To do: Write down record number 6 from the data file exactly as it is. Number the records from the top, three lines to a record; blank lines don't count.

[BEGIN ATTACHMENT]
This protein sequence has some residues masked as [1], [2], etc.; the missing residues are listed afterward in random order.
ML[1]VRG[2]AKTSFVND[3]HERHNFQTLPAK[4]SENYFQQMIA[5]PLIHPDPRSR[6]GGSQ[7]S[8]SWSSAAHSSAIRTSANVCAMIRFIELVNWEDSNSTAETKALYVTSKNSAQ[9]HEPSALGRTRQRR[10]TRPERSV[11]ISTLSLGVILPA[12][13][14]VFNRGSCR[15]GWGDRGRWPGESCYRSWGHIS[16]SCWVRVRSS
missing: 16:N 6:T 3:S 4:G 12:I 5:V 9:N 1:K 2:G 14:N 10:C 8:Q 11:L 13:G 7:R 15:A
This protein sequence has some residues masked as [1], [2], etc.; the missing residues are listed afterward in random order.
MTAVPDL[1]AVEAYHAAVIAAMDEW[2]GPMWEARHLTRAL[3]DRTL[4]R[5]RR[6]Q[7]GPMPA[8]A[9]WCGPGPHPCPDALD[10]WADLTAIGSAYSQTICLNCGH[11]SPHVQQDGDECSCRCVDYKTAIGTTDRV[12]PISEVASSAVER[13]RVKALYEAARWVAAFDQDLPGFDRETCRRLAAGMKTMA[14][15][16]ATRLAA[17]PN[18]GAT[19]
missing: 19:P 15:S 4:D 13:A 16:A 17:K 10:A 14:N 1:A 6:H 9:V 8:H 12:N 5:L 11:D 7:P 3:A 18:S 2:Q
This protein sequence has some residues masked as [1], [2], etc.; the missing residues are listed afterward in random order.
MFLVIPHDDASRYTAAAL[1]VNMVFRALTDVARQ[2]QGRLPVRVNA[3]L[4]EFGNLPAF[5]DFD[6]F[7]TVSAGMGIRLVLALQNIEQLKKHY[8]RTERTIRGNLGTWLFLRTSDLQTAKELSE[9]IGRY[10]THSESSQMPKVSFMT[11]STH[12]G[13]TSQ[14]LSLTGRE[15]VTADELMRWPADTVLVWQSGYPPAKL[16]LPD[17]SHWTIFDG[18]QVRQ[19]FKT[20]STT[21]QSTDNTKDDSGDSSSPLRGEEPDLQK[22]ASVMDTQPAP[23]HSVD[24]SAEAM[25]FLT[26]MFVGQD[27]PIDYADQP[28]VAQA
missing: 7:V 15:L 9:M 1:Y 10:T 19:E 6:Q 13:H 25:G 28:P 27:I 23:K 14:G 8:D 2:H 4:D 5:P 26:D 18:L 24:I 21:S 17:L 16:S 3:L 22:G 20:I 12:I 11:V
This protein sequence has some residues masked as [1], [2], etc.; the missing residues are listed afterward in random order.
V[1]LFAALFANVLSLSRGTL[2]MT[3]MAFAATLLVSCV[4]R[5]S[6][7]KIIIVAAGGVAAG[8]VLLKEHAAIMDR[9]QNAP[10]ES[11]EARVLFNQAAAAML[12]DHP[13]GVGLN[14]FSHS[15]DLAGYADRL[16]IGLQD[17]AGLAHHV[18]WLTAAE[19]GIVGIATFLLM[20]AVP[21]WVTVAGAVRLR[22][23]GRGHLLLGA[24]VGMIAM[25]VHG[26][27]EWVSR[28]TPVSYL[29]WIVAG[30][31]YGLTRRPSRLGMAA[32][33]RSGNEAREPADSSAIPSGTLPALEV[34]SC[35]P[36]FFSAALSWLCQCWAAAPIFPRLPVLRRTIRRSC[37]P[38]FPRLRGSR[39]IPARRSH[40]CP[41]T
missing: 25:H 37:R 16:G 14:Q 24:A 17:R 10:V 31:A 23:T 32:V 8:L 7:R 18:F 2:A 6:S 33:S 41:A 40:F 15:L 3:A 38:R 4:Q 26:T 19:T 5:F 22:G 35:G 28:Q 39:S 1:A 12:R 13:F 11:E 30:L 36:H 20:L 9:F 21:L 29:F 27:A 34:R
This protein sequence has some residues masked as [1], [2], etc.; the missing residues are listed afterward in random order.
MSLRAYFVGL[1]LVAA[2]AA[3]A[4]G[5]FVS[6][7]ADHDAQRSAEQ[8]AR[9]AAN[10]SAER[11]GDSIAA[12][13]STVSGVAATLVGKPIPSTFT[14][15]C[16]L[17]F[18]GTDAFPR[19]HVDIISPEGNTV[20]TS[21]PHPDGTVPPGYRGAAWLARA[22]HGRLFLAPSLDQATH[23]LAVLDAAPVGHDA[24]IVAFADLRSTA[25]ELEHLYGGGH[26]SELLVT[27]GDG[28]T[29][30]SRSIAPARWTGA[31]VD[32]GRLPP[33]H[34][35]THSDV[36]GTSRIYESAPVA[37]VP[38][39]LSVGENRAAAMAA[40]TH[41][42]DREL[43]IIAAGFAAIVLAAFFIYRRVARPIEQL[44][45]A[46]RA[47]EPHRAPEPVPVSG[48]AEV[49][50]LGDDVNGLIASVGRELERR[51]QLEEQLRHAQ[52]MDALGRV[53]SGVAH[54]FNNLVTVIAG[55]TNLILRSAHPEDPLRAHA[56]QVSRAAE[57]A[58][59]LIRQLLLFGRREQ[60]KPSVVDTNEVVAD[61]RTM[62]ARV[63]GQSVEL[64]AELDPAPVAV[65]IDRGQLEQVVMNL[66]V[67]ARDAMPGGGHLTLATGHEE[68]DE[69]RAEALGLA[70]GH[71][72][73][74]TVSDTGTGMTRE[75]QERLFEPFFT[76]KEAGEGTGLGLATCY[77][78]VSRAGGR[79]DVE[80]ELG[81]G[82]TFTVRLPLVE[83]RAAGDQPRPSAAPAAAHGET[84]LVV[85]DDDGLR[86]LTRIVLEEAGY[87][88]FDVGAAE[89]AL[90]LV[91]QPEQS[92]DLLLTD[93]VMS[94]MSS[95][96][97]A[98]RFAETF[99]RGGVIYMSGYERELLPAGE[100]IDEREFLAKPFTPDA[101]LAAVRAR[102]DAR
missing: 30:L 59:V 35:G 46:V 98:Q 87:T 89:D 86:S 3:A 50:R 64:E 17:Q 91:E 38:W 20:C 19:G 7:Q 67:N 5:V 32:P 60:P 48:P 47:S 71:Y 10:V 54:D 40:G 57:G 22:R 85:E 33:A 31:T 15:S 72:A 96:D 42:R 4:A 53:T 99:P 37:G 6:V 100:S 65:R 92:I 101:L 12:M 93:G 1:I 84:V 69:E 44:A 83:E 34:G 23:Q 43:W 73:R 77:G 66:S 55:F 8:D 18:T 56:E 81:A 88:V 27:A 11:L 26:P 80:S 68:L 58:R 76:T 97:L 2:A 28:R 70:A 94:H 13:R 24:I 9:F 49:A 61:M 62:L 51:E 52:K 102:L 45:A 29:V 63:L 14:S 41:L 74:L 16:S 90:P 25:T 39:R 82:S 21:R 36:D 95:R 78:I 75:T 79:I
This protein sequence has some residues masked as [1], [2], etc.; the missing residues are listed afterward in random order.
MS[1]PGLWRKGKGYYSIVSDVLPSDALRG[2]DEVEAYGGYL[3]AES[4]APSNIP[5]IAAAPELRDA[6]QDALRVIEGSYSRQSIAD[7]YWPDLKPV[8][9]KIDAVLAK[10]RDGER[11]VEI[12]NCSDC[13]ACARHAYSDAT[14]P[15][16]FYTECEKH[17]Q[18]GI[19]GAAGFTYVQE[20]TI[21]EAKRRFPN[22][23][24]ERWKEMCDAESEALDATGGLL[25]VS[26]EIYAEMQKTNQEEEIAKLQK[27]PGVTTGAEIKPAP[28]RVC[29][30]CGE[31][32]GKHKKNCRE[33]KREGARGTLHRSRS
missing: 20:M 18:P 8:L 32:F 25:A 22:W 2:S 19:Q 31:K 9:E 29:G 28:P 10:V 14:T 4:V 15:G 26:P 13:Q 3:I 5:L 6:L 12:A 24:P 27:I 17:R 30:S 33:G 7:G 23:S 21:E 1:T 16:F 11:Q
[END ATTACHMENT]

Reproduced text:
This protein sequence has some residues masked as [1], [2], etc.; the missing residues are listed afterward in random order.
MS[1]PGLWRKGKGYYSIVSDVLPSDALRG[2]DEVEAYGGYL[3]AES[4]APSNIP[5]IAAAPELRDA[6]QDALRVIEGSYSRQSIAD[7]YWPDLKPV[8][9]KIDAVLAK[10]RDGER[11]VEI[12]NCSDC[13]ACARHAYSDAT[14]P[15][16]FYTECEKH[17]Q[18]GI[19]GAAGFTYVQE[20]TI[21]EAKRRFPN[22][23][24]ERWKEMCDAESEALDATGGLL[25]VS[26]EIYAEMQKTNQEEEIAKLQK[27]PGVTTGAEIKPAP[28]RVC[29][30]CGE[31][32]GKHKKNCRE[33]KREGARGTLHRSRS
missing: 20:M 18:P 8:L 32:F 25:A 22:W 2:S 19:Q 31:K 9:E 29:G 28:P 10:V 14:T 4:V 15:G 26:P 13:Q 3:I 5:L 6:L 12:A 24:P 27:I 17:R 30:S 33:G 7:G 23:S 21:E 1:T 16:F 11:Q